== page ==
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 H.P. Lovecraft's arcane books

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H.P. Lovecraft's arcane books Empty
PostSubject: H.P. Lovecraft's arcane books   H.P. Lovecraft's arcane books Icon_minitimeWed Aug 15, 2012 10:04 am

Music You can listen to as you read about weird books

Many fictional works of arcane literature appear in H.P. Lovecraft's cycle of interconnected works often known as the Cthulhu Mythos. The main literary purpose of these works is to explain how characters within the tales come by esoteric knowledge that is unknown to the general populace. However, in some cases the works themselves serve as an important plot device.

Here is a list of Books pratcing "Yog Sothothery":

Book of Eibon

H.P. Lovecraft's arcane books Book_o10

The Book of Eibon (pronounced "Eye Bon"), or Liber Ivonis or Livre d'Eibon, appears in a number of Lovecraft's stories, such as "The Haunter of the Dark" (Liber Ivonis), "The Dreams in the Witch House" (Book of Eibon),"The Horror in the Museum" (Book of Eibon) and "The Shadow Out of Time" (Book of Eibon).

The book was written by Eibon, a wizard in the land of Hyperborea. It was an immense text of arcane knowledge that contained, among other things, a detailed account of Eibon's exploits, including his journeys to the Vale of Pnath and the planet Shaggai, his veneration rituals of Zhothaqquah (Eibon's patron deity), and his magical formulae—such as for the slaying of certain otherworldly horrors. Unfortunately, only incomplete fragments of the original are thought to exist, though there are translations in English, French, and Latin—Liber Ivonis is the title of the Latin translation. It also chronicles Eibon's life and includes his magical formula.

If Magic is used correctly, a portal can be created that allows people to physically enter the world inside the book. Any beings that have been collected by the book are sent into this world.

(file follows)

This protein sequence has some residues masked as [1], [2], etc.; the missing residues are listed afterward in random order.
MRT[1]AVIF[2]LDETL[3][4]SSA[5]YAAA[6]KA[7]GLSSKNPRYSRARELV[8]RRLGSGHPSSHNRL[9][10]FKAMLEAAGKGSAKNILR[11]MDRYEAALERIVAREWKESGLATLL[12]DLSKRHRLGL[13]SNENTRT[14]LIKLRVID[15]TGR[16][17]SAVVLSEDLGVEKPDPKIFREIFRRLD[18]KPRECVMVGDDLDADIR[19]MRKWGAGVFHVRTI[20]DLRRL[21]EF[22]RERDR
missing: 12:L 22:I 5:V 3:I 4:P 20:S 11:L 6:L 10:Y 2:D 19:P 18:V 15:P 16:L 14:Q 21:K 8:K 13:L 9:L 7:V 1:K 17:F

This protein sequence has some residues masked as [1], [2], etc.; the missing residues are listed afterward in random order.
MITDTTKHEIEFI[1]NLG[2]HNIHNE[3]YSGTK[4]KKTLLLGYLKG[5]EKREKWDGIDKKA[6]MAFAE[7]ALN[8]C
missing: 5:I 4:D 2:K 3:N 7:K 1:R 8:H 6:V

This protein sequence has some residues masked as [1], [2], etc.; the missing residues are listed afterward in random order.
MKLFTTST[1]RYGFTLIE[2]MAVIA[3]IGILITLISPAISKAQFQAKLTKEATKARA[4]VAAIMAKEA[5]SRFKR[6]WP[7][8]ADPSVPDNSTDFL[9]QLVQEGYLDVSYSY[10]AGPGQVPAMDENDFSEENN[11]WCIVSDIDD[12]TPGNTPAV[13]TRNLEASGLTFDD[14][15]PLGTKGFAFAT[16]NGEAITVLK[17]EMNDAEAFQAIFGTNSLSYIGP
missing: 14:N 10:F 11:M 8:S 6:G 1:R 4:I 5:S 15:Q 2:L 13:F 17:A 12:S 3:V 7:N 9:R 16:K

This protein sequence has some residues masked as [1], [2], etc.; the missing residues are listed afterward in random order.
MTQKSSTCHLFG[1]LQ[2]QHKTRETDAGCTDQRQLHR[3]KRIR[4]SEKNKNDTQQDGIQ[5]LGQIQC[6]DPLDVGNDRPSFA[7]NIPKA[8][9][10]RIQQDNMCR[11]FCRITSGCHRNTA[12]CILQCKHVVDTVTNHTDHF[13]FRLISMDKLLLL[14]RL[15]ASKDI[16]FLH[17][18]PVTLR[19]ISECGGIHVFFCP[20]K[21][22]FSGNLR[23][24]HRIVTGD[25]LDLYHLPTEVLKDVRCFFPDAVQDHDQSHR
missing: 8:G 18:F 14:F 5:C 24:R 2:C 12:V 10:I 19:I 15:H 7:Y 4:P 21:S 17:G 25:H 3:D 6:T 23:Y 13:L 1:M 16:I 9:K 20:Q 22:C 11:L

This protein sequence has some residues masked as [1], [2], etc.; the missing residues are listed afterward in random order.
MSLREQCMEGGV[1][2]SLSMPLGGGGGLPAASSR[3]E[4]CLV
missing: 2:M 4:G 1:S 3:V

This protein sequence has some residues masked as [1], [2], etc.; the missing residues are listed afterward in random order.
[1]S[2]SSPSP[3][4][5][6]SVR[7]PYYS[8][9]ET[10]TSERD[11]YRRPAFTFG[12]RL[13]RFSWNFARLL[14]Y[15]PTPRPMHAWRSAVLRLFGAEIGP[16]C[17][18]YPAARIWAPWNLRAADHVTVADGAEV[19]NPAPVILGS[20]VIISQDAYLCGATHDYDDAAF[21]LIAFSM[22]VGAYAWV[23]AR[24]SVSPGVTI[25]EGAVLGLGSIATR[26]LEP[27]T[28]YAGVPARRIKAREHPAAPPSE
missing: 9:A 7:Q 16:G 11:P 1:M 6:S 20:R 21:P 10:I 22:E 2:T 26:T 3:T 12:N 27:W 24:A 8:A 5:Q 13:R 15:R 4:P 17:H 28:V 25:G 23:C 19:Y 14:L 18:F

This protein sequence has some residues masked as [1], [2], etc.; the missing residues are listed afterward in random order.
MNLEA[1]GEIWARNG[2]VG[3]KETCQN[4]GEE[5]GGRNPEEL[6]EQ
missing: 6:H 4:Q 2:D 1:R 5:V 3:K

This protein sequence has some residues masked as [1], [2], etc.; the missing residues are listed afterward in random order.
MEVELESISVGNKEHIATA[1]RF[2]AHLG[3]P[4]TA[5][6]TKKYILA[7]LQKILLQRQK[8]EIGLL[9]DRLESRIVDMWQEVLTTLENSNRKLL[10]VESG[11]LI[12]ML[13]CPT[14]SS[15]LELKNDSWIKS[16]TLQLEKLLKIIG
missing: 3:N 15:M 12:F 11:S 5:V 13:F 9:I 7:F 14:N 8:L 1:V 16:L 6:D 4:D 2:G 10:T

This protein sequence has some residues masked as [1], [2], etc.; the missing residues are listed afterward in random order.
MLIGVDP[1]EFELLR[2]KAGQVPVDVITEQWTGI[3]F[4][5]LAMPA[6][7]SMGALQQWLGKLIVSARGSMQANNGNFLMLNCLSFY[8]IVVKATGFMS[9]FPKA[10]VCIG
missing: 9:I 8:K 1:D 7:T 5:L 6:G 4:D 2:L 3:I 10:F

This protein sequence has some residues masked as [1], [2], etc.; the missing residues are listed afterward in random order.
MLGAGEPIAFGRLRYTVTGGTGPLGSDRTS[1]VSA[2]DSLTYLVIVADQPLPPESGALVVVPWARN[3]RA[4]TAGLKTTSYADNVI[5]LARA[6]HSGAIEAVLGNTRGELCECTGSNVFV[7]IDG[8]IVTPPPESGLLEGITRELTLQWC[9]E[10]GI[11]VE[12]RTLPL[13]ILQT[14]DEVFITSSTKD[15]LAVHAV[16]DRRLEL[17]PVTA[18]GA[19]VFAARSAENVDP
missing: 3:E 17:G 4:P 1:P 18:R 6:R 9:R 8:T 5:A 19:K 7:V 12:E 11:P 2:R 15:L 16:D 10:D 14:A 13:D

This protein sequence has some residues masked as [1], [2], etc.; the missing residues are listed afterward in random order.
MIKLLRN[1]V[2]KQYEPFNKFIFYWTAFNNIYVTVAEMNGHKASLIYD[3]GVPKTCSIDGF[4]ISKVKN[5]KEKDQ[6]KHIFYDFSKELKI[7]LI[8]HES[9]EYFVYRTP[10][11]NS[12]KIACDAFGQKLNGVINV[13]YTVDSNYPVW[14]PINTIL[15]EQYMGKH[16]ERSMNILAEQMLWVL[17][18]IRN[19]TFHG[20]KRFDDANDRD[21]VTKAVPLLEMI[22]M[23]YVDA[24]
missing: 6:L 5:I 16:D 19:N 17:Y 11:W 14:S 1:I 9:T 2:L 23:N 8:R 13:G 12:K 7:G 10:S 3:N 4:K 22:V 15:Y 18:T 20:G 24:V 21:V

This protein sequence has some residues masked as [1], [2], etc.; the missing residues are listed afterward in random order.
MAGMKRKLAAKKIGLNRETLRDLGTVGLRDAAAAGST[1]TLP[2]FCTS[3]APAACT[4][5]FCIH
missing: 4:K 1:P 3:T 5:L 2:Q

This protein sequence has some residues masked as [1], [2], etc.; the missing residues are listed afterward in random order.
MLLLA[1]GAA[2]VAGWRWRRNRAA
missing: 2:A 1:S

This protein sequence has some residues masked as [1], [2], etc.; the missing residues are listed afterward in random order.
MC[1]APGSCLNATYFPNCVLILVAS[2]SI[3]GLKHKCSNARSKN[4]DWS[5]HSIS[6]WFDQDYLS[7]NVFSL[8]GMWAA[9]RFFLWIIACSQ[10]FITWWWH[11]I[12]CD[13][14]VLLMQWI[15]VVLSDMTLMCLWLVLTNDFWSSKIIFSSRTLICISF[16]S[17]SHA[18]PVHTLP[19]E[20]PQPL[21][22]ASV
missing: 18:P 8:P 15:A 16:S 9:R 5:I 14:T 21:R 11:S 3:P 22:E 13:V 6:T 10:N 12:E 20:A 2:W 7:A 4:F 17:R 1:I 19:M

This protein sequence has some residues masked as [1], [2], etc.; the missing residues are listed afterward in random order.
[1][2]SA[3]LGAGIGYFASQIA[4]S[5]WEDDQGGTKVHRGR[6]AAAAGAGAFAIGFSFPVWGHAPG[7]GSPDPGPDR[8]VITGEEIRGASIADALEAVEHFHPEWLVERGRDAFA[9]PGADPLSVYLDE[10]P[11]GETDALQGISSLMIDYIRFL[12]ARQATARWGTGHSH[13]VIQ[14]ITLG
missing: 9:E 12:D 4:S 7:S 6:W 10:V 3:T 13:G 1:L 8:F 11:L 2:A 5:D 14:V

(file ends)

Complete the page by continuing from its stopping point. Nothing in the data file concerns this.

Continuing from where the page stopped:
Not surprisingly — as it was created by a legendary sorcerer — the Book of Eibon has displayed various mysterious properties, that allow access to numerous powerful abilities. These powers can be manipulated by another individual other than Eibon himself but to do so requires them to be able to locate specific pages, regarding the individual technique desired.

■ Restraints: By placing a particular page above an opponent, magical shackles extend downwards, that are able to restrain and contain even a strong opponent's hands.

■Teleportation: Through the use of a single torn out page from within the book, a person is able to transport themselves instantly to the location of the remaining part of the book. When activated the person is sucked into the page, before it combusts, leaving no remains. After this they are ejected from the rest of the book, and so arrive at their destination.

■ Absorption: The book has the ability to trap objects and living beings inside its confines. It appears that this process can hold the captured items for an indefinite amount of time, with little to no means of escape. Only the wielder can allow anything inside the book transverse through to the real world.

■ Summoning: By keeping the book open at a particular section, it is capable of summoning worm-like monsters from the confines of this book. These creatures are strong enough to easily overpower a very strong man and pierce his body with their teeth. They are also able to fire a large explosive beam from their mouths, so powerful as to kill a monster in his most powerful form with a single blow.

■ Noah:The Index was responsible for creating the Noahs a group of Artificial beings to serve it and if a Noah dies a new Noah will be created.They are created thorugh embodiments called Idols.

By the way Eibon looks like this:

H.P. Lovecraft's arcane books Eibon-10
H.P. Lovecraft's arcane books 010

Book of Iod

The Book of Iod first appeared in his short story "Bells of Horror". The original Book of Iod, of which only one copy exists, is written in the "Ancient Tongue", possibly a combination of Greek and Coptic. Although its origin is unknown, the book may have been written by the mysterious author "Khut-Nah," which sounds remarkably like Kuttner. The Book of Iod contains details about Iod, the Shining Hunter, Vorvados, and Zuchequon. The Huntington Library of San Marino, California is said to hold an expurgated translation, possibly in Latin, by Johann Negus.

Celaeno Fragments

The Celaeno Fragments In his novel The Trail of Cthulhu, "Celaeno" refers to a distant planet that contains a huge library of alien literature. Professor Laban Shrewsbury and his companions traveled to Celaeno several times to escape Cthulhu's minions. Shrewsbury later wrote the Celaeno Fragments, a transcript of what he remembered of his translations of the books in the Great Library of Celaeno. He submitted the transcript, which consisted of about fifty pages, to the Miskatonic University library in 1915.

Cthäat Aquadingen